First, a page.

In Chile, Bernarda Gallardo was horrified after she found out that babies were being buried without funeral ceremonies, without names and in unmarked graves. This came to her attention in 2004 when she read a news headline that said: “They killed and dumped a newborn baby on the rubbish heap.” The newborn girl was reportedly placed in a black rubbish bag and disposed of at local dump. Gallardo named the girl Aurora and decided to try and give her a proper burial.
She said, “If you get a baby that is alive you clothe it and feed it and put it in a cot. If your baby arrives dead you have to get a coffin and give it a decent burial.”
However, this process sounds much easier than it actually is because in Chile, if family doesn’t claim the body, it’s disposed of with other surgical waste.
Thankfully, Gallardo was able to prevent this from happening but was told she had to adopt the baby in order to bury her. According to BBC News, initially the judge overseeing the adoption was hesitant to allow Gallardo to adopt a dead baby but once he realized she was trying to give Aurora a dignified burial, he granted her request.
Unfortunately, statistics show that at least ten dead infants are found abandoned in Chile every year. Gallardo explained why she believes this is happening. She said, “These are young women, often no more than girls who are victims of rape and incest. If it is their father or stepfather who rapes them, they are too frightened to speak out. The rapists are often the ones who are providing for the family.
Gallardo also said she’s sympathetic because she was raped by a man in her neighborhood and became pregnant when she was 16-years-old. Gallardo raised her daughter by herself but had the support of her friends. She said, “After I was raped, I was lucky enough to be able to move on because of the support I got from my friends. But if I had been left on my own, perhaps I would have felt as helpless as they do.”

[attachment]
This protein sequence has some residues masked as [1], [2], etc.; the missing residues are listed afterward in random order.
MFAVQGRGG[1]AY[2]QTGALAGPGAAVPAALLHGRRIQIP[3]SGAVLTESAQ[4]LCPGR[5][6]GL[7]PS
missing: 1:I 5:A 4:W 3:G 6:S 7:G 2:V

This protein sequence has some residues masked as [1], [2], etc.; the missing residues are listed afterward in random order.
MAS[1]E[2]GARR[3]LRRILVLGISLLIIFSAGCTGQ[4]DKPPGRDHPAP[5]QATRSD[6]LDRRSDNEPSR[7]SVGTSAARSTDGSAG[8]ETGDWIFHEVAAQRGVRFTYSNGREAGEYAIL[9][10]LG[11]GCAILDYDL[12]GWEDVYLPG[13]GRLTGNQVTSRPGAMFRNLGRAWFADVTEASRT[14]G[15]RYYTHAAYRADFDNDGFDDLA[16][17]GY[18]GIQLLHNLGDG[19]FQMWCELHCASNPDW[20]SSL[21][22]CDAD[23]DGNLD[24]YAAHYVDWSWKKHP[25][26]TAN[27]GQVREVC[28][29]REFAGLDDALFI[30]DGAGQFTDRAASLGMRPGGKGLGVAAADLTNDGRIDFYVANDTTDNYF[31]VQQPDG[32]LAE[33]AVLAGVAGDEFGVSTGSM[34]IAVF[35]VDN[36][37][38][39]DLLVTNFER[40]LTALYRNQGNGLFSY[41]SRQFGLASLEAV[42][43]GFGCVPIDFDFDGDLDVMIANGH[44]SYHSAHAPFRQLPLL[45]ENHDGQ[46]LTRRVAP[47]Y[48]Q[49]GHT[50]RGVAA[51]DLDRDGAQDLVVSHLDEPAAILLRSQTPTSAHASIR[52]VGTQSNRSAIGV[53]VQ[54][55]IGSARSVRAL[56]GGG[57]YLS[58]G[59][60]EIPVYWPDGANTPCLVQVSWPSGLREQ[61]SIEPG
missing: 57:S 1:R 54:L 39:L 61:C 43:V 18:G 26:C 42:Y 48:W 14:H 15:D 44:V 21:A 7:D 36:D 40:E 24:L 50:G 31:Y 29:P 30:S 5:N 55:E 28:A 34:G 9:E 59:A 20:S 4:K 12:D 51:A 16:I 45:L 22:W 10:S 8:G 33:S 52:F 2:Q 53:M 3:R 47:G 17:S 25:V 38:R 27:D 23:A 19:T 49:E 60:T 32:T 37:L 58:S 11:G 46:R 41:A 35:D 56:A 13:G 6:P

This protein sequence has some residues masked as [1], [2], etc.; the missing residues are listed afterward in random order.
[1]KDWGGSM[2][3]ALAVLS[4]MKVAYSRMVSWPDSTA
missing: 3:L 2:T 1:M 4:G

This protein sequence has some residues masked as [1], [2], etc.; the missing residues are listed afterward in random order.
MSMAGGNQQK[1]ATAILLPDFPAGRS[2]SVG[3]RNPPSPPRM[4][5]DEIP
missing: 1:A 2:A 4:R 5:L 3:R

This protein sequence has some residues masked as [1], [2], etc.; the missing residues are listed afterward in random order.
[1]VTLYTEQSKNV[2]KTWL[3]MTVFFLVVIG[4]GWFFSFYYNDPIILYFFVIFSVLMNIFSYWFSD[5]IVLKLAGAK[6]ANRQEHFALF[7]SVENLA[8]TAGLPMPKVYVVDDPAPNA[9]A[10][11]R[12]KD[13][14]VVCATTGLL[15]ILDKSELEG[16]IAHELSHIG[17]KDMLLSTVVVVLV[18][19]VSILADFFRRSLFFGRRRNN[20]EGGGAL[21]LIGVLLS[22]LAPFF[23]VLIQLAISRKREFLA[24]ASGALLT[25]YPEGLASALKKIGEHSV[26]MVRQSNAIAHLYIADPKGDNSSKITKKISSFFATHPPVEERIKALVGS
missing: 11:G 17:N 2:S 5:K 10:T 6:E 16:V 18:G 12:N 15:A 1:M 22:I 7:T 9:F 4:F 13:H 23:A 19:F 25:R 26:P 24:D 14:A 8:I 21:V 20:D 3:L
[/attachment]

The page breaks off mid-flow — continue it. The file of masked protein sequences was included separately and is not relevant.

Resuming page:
Additionally, Gallardo believes giving these children proper burials will help prevent these tragedies from happening in the future and encourage mothers to place their babies for adoption.
It took many months to get the medical tests done and the paperwork sorted out but finally Gallardo was allowed to take Aurora’s body for burial. Five-hundred people came to the funeral – they had been following Aurora’s progress in the local newspaper where the story was originally published.
Gallardo says the atmosphere was like a big birthday party – a celebration of Aurora’s life. There were children, doctors, nurses, the local press, people from the countryside and the judge. They sang songs, read poems about Aurora and played music.
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It was important to Gallardo that so many people came to the public ceremony. “I wanted to get my local community to think about what was going on. Why are babies being left to die when there are least four families ready and waiting and in the right condition to adopt an unwanted baby?” she says.
“Instead of killing the babies give them up for adoption!”
Now Gallardo is placing signs at rubbish dumps that say: “Don’t throw your babies in the rubbish.” Her hope is that more education and giving women safe places to leave unwanted children will decrease infant abandonment in Chile. Since 2004, Gallardo has adopted three more dead children, who she’s named Manuel, Victor and Cristobal.